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US Identifies North Korean Missile Test Area

A demonstration of a new rocket engine for the geo-stationary satellite at the Sohae Space Center n this undated photo released by North Korea's Korean Central News Agency (KCNA) in Pyongyang September 20, 2016. KCNA via REUTERS.
US Identifies North Korean Missile Test Area
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The United States has identified the test site that President Donald Trump said North Korea promised to destroy.

A U.S. official said the site is the Sohae Satellite Launching Ground in the western part of the country. The official described it is as a major center that has been used for testing engines for long-distance missiles.

Trump and North Korean leader Kim Jong Un met June 12 in Singapore. Trump told reporters after the two met that Kim had agreed to destroy one of his missile centers. At the time, however, the president did not name the site.

The U.S. official told the Reuters news agency, “Chairman Kim promised that North Korea would destroy a missile engine test stand soon.” Reuters agreed not to identify the official.

The U.S. official also said: “The United States will continue to monitor this site closely as we move forward in our negotiations.”

North Korea has not publicly confirmed that Kim made such a promise.

CBS News was the first to identify the exact site. It is the newest of North Korea’s known major missile testing centers.

Trump has praised the Singapore meeting as a success. However, critics have questioned whether he gained anything. They say North Korea did not seem to make any clear new promises in a joint written declaration.

North Korea has rejected unilateral nuclear disarmament.

The U.S.-based North Korea monitoring group 38 North reported Friday that there had been no sign of any activity toward destroying Sohae or any other missile test site.

Little-known site

Little is known about the Sohae site, located in Tongchang-ri. What is know has been pieced together from experts’ reports and the North Korean state news agency KCNA.

Sohae Satellite Launching Station is seen in Sohae, North Korea, in this satellite image taken September 17, 2016 released by 38 North. 38 North/Handout via Reuters.
Sohae Satellite Launching Station is seen in Sohae, North Korea, in this satellite image taken September 17, 2016 released by 38 North. 38 North/Handout via Reuters.

It was reportedly established 2008 with research centers nearby for missile development. It also reportedly has a structure that can support ballistic missiles. The site is mainly used to test large engines built for long-distance missiles.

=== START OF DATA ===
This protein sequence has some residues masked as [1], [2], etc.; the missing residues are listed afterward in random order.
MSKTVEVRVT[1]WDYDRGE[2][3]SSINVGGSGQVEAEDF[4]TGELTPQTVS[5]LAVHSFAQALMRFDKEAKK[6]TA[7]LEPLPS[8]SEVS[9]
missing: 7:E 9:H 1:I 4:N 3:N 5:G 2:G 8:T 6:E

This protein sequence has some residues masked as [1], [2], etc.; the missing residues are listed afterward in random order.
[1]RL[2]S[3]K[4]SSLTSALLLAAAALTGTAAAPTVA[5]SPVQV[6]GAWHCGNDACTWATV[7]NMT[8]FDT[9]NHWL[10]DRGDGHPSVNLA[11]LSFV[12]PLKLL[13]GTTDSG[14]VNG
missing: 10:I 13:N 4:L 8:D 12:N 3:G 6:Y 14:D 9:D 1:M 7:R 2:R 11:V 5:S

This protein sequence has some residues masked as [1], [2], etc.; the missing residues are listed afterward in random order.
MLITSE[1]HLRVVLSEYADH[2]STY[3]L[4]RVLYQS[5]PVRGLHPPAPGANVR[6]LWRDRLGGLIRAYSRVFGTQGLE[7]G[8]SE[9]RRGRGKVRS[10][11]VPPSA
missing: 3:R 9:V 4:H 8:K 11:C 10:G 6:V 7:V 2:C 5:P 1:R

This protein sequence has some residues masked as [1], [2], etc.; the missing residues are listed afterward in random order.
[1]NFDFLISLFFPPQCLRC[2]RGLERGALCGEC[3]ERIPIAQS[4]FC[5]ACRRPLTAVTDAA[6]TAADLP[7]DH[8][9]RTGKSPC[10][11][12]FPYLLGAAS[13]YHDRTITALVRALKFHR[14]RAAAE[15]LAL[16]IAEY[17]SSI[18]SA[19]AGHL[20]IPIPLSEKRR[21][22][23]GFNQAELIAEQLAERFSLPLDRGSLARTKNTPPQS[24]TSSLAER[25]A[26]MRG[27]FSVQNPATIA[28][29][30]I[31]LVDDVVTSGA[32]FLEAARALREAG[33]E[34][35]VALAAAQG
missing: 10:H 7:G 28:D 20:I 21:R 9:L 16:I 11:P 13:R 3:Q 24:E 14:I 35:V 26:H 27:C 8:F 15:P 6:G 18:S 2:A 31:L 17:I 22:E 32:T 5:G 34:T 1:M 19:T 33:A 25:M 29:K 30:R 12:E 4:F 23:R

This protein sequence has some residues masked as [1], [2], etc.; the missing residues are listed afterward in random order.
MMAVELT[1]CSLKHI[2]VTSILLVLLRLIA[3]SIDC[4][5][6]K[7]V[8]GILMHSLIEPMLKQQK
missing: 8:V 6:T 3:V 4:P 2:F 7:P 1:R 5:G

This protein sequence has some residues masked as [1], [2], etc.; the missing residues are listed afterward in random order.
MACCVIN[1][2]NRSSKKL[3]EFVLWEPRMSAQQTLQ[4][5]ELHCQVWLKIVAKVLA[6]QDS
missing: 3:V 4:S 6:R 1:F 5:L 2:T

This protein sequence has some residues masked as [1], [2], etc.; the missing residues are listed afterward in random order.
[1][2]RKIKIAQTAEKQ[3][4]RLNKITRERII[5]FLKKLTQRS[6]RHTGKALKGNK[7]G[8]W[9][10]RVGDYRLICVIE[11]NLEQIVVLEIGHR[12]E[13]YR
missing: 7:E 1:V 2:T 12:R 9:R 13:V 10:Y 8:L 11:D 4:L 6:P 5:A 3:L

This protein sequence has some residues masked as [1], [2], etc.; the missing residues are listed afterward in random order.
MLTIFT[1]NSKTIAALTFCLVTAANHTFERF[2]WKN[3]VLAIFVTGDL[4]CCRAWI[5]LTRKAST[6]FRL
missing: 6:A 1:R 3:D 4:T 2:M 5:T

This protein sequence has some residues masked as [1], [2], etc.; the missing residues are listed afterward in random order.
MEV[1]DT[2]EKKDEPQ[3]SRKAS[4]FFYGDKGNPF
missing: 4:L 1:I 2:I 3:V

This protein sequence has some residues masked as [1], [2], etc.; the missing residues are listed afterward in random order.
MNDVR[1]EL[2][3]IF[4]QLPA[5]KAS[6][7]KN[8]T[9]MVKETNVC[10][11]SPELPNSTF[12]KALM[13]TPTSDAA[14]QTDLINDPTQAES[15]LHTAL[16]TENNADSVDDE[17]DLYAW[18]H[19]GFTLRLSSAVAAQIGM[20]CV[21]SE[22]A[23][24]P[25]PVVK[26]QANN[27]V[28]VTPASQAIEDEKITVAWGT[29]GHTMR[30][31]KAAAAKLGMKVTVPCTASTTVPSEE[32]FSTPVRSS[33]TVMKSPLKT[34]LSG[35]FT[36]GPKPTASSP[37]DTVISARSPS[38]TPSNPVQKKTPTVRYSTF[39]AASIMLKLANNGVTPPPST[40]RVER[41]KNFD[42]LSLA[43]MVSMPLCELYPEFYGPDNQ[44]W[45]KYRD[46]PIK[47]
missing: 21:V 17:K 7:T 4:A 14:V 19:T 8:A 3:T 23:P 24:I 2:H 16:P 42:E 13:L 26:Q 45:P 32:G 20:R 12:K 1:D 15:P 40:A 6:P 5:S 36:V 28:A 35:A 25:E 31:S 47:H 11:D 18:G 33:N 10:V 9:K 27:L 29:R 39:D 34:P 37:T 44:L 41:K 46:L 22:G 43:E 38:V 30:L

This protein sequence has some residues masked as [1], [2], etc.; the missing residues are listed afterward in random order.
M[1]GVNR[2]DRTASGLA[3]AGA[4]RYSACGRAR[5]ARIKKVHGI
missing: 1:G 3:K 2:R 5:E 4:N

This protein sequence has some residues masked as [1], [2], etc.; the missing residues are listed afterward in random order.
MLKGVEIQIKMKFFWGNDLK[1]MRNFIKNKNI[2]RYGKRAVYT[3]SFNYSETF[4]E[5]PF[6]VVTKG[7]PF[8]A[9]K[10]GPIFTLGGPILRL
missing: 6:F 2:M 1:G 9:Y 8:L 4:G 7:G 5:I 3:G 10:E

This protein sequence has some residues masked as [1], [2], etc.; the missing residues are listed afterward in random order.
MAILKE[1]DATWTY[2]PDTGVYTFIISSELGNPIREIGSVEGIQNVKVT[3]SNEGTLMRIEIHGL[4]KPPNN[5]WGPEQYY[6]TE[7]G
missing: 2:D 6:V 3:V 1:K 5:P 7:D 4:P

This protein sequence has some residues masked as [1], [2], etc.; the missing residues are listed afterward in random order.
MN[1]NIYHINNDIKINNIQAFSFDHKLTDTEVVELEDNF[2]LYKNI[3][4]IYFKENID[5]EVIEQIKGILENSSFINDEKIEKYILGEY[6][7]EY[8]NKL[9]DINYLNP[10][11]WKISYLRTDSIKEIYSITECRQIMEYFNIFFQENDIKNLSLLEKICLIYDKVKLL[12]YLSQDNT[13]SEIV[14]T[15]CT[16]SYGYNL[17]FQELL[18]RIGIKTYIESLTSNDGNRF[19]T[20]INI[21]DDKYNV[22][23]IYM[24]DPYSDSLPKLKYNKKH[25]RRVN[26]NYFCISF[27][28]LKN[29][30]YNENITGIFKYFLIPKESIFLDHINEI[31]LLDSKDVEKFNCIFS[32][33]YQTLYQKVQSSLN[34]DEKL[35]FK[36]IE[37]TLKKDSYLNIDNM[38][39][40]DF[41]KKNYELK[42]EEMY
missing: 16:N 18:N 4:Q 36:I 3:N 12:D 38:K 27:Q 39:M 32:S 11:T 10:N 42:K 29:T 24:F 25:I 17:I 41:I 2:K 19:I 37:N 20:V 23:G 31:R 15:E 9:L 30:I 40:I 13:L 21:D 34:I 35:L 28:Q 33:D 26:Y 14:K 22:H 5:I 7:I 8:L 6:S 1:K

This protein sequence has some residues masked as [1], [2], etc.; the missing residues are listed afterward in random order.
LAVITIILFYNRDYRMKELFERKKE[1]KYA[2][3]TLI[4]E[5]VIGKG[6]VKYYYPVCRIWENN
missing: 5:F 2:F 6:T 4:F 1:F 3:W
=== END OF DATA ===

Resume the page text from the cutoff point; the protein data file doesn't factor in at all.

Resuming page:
Jenny Town is a research analyst with 38 North. She said North Korea has spent considerable effort and resources to develop it as a “civilian space program” center. She said the country denies the center has a military use.

Town said, “If North Korea does destroy the Sohae facility, they are also signaling that they are willing to stop satellite/rocket launches this time around as well.” She added that this issue has hurt negotiations in the past.

North Korea has other missile testing centers. But experts say that closing Sohae would be a major development.

Ahead of the Singapore meeting, North Korea announced the suspension of its intercontinental ballistic missile (ICBM) testing. It also closed its nuclear bomb test site.

U.S. Defense Secretary Jim Mattis spoke to reporters Wednesday about the issue. Reporters asked if North Korea had done anything toward denuclearization since the leaders’ meeting. Mattis answered: “No, I’m not aware of that.”

He added that, “it’s the very front end of a process. The detailed negotiations have not begun. I wouldn’t expect that at this point.”

Yang Uk, a research fellow at the Korea Defence and Security Forum, said a shutdown of Sohae would be mainly symbolic.

Yang said, “Sohae has technically been used as an ‘engine’ testing site. North Korea has already finished developing (the) Baekdu Engine, so there would be no problem running ICBM missile programs even if they close down the Sohae site.”

I’m Jonathan Evans.

Reuters reported this story. Caty Weaver adapted it for VOA Learning English. ­­­­­­­­­­­­­­­­­­­Ashley Thompson was the editor.


Words in This Story

monitor –v. to watch, to observe

unilateral –adj. involving only one group or country

located –adj. to be in a specific place

signal –v. to be a sign of something

symbolic –adj. representing something else, to be a symbol for something larger